The looming sale of Lloyd Williams’ iconic racing facility Macedon Lodge has been met with a mixed reaction.

While some residents hope the unique property will be retained as an equine training facility, others are concerned about its long-term use and potential for future development.

Six-time Melbourne cup winner Lloyd Williams is expected to close Macedon Lodge and put it up for sale next year.

The 121-hectare property, which includes more than 8000 metres of track, 25 paddocks and 25 grass day yards is expected to fetch more than $20 million.

Over the years, Macedon Lodge has produced the likes of Mahogany, What a Nuisance, Just a Dash, Reset, Zipping, Gallic, Perlin, County, Plush, Efficient, Green Moon and Almandin.

Keatings Real Estate managing director John Keatings said it would be sad to see the property not used to its full potential after a sale.

“A few residents I have spoken to are upset about the sale,” he said. “It’s a fantastic property and it’s had great success.

“It’s a classic, country property with a success of training thoroughbreds. It’s a great buying opportunity for someone that wants a property like that.

“I would hope that somebody who buys it would want to use it the same way Lloyd has and that they would keep it within the status quo – keep it in good order or improve it even further.

“It would be tragic if nobody wants to have the benefits of all the developments and allow it to deteriorate. That would be sad to see.”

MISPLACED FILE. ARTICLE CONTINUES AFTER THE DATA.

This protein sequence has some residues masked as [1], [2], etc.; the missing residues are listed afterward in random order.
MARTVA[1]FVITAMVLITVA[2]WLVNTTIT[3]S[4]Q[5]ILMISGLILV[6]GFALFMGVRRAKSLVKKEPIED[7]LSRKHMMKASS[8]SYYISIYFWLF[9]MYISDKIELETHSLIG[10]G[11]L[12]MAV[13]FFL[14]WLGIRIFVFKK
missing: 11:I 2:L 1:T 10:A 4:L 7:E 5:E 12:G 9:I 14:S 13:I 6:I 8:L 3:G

Macedon Ranges Residents Association secretary Christine Pruneau said the potential sale of Macedon Lodge would be received with mixed views from the public.

“I think that the people around the area are hoping the place is sold and that there is no new works or further expansion,” she said. “You’ll find some people that think it’s a magical place. But there have been a lot of people who have not seen it as something to celebrate.

“I think the concern is how the land is used after it is sold.”

Macedon Ranges council planning and environment director Angela Hughes said the potential sale of Macedon Lodge would not affect the visitor economy.

“It isn’t a tourist destination but a private business venture,” she said.

“It is unfortunate that Lloyd Williams is selling Macedon Lodge but we look forward to the new opportunity that this property presents including the potential of a new equine establishment.”

Mr Williams, who is turning 80 next year, has said he will collaborate with Irish trainer Joseph O’Brien in Ireland.